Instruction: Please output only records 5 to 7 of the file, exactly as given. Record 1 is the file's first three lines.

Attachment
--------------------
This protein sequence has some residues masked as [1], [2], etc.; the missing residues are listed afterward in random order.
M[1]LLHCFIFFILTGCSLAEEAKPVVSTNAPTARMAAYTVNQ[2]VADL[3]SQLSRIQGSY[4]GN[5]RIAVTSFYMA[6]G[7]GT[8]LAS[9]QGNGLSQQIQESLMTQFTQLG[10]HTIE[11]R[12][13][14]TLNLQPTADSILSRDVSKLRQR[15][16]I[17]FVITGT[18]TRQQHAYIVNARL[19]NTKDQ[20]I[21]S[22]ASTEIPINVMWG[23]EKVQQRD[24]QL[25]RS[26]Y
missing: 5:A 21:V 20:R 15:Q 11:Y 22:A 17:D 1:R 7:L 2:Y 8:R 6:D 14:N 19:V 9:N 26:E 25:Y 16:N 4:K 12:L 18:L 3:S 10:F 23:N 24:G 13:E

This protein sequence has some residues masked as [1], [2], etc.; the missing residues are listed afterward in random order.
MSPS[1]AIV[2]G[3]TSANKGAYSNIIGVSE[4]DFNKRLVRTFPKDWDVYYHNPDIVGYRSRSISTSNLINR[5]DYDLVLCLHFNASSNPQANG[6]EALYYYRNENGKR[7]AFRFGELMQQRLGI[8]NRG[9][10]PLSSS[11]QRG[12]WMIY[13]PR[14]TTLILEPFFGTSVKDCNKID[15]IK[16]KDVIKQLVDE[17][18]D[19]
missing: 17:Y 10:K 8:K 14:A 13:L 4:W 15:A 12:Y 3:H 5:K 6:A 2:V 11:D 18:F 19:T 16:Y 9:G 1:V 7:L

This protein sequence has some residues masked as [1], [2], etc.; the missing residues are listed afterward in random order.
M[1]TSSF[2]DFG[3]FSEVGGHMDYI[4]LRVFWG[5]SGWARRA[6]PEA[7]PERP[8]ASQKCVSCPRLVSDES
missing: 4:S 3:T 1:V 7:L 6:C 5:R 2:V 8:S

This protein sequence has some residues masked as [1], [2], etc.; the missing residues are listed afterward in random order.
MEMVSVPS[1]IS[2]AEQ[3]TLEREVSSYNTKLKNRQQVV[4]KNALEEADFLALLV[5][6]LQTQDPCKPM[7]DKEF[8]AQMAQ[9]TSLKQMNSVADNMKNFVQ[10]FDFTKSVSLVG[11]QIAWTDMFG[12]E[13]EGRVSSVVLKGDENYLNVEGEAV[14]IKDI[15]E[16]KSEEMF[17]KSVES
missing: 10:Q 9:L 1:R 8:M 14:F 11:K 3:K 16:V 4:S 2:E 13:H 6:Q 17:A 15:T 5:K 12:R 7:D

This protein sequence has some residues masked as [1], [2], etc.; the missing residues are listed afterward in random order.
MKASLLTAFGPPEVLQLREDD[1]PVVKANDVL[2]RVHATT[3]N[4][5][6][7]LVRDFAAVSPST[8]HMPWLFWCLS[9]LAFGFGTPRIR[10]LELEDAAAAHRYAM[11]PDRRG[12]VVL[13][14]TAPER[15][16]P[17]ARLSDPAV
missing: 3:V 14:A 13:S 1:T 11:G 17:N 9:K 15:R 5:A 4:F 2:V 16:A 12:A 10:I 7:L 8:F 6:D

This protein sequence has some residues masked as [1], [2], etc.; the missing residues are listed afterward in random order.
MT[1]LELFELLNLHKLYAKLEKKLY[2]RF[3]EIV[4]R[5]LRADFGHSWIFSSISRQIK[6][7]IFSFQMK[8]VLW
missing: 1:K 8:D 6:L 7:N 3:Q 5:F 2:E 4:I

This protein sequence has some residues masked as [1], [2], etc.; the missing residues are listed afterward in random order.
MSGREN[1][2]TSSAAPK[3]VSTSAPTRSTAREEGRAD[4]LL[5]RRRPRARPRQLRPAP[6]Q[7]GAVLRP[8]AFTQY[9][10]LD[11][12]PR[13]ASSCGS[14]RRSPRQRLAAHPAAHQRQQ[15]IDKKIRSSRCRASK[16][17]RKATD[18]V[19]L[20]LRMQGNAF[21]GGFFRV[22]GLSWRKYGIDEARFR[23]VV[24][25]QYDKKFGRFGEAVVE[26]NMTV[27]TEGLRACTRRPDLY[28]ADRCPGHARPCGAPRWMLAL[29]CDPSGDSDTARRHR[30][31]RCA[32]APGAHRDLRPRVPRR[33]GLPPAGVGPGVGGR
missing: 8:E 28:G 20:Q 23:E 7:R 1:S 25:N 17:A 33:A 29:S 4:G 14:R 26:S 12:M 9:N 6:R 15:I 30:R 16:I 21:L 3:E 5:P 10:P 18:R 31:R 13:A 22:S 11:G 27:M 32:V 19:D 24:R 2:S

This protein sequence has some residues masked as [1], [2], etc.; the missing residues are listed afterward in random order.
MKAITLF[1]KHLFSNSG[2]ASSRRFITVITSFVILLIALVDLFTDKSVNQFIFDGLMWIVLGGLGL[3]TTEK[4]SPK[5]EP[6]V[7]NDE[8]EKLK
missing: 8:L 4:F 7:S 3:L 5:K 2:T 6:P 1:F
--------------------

This protein sequence has some residues masked as [1], [2], etc.; the missing residues are listed afterward in random order.
MKASLLTAFGPPEVLQLREDD[1]PVVKANDVL[2]RVHATT[3]N[4][5][6][7]LVRDFAAVSPST[8]HMPWLFWCLS[9]LAFGFGTPRIR[10]LELEDAAAAHRYAM[11]PDRRG[12]VVL[13][14]TAPER[15][16]P[17]ARLSDPAV
missing: 3:V 14:A 13:S 1:T 11:G 17:N 9:K 15:R 5:A 4:F 2:V 16:A 12:A 10:I 7:L 8:F 6:D

This protein sequence has some residues masked as [1], [2], etc.; the missing residues are listed afterward in random order.
MT[1]LELFELLNLHKLYAKLEKKLY[2]RF[3]EIV[4]R[5]LRADFGHSWIFSSISRQIK[6][7]IFSFQMK[8]VLW
missing: 1:K 8:D 6:L 7:N 3:Q 5:F 2:E 4:I

This protein sequence has some residues masked as [1], [2], etc.; the missing residues are listed afterward in random order.
MSGREN[1][2]TSSAAPK[3]VSTSAPTRSTAREEGRAD[4]LL[5]RRRPRARPRQLRPAP[6]Q[7]GAVLRP[8]AFTQY[9][10]LD[11][12]PR[13]ASSCGS[14]RRSPRQRLAAHPAAHQRQQ[15]IDKKIRSSRCRASK[16][17]RKATD[18]V[19]L[20]LRMQGNAF[21]GGFFRV[22]GLSWRKYGIDEARFR[23]VV[24][25]QYDKKFGRFGEAVVE[26]NMTV[27]TEGLRACTRRPDLY[28]ADRCPGHARPCGAPRWMLAL[29]CDPSGDSDTARRHR[30][31]RCA[32]APGAHRDLRPRVPRR[33]GLPPAGVGPGVGGR
missing: 8:E 28:G 20:Q 23:E 7:R 1:S 25:N 17:A 33:A 29:S 4:G 14:R 26:S 12:M 9:N 6:R 15:I 30:R 16:I 21:L 3:E 5:P 10:P 18:R 31:R 13:A 22:S 11:G 27:M 32:V 19:D 24:R 2:S